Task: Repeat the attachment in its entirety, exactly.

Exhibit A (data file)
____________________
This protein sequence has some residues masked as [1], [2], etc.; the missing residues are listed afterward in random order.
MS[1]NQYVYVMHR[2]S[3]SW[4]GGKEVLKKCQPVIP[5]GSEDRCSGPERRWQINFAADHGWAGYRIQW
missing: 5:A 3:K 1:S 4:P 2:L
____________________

This protein sequence has some residues masked as [1], [2], etc.; the missing residues are listed afterward in random order.
MS[1]NQYVYVMHR[2]S[3]SW[4]GGKEVLKKCQPVIP[5]GSEDRCSGPERRWQINFAADHGWAGYRIQW
missing: 5:A 3:K 1:S 4:P 2:L